Pain-Relieving Techniques

Chronic pain can be a major source of negativity or stress for some, so it’s vital to find ways to alleviate the pain. One option for treating chronic pain at home is getting an inversion table to realign your joints. But before you buy a table, check out customer reviews and learn about the various specifications: durability, stability, and height/weight limit are important factors to consider. 

Another great pain-relieving option is acupuncture, which also does wonders for stress management. Acupuncture aims to realign your Qi, helping you sleep better at night, restore balance to your mood, and relieve brain fog. 

Finding ways to boost your mood and get healthy will help you look and feel your best as the pandemic restrictions begin to lift. Focus on eating depression-fighting foods for a natural mood boost. Eliminate clutter in your home and clean it top to bottom to help release bad energy. And, if you’re dealing with chronic pain, consider acupuncture or an inversion table to help soothe your muscles.

Are you stressed or in pain? Contact Dr. Yan of South Centre Chinese Acupuncture to discover the incredible benefits of acupuncture for both your physical and mental health! 403-271-6662.

What is acupunture

Acupuncture Basics Part 1: What Is Acupuncture?

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Acupuncture Basics Part 1: What Is Acupuncture?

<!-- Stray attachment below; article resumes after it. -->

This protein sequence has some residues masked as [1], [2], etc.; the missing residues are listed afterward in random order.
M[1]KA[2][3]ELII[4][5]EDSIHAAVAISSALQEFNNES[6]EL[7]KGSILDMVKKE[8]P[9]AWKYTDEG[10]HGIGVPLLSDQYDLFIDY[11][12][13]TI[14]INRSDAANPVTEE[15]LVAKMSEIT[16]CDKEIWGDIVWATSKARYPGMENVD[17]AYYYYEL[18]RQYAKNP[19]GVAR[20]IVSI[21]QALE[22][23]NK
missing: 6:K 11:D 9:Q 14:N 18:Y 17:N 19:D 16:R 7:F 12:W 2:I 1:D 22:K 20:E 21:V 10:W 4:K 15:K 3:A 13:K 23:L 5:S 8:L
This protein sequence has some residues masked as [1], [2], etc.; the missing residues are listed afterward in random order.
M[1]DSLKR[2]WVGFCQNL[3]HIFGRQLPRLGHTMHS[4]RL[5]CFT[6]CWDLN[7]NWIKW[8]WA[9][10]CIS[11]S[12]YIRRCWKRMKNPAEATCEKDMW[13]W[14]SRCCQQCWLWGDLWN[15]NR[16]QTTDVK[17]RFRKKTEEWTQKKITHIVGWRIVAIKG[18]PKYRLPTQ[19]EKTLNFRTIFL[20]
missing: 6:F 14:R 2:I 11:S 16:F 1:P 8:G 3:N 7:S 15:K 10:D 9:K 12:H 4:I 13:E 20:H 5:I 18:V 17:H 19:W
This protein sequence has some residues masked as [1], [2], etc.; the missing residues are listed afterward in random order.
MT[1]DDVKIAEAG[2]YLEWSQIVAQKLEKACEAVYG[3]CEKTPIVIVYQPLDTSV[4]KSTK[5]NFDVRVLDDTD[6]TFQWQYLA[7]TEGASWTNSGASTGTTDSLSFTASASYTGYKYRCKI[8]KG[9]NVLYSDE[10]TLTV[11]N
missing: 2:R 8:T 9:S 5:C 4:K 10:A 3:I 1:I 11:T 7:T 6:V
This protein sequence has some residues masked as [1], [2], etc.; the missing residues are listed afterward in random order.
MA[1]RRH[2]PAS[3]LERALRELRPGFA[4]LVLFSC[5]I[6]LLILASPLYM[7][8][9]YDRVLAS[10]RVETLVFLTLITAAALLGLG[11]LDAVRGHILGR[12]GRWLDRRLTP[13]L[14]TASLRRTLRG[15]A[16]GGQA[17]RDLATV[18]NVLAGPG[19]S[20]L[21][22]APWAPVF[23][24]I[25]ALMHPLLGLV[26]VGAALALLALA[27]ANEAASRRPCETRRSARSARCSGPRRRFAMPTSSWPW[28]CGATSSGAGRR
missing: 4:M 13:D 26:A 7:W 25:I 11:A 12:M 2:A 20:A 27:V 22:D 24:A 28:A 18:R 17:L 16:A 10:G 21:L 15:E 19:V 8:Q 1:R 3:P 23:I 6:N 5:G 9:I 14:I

If you’re new to holistic healing methods, the idea of healing yourself by having dozens of tiny needles inserted into your body might give a person pause. 

In fact, some western medical practitioners are unfamiliar with all of the benefits this ancient Easter tradition can provide, and will only suggest seeing an acupuncturist as a last resort. 

However, while acupuncture may not be everybody’s cup of tea, there are a host of positive effects that can be achieved through the practice. If you’re considering trying it for the first time, but wonder “what is acupuncture?”, allow Dr. Hong to explain it, and describe how it can help you. 

See what Traditional Chinese Medicine is all about!



How Acupuncture Works

For over two millennia, Traditional Chinese Medicine (TCM) has developed many ways to improve health and relieve pain. TCM encompasses the use of herbal remedies, as well as mind and body practices, including acupuncture. 

TCM practitioners believe that disease—mental or physical—develops in the body when disruptions of energy flow occur. The invisible life-energy flow, called Qi, travels through the body’s channels, which are called meridians. This is where acupuncture comes in. 

At its core, acupuncture is the practice of stimulating specific points in the body by inserting sterilized, hair-thin metallic needles into one as many as 2,000 acupuncture points located throughout the body. 

Where Are Acupuncture Points Located?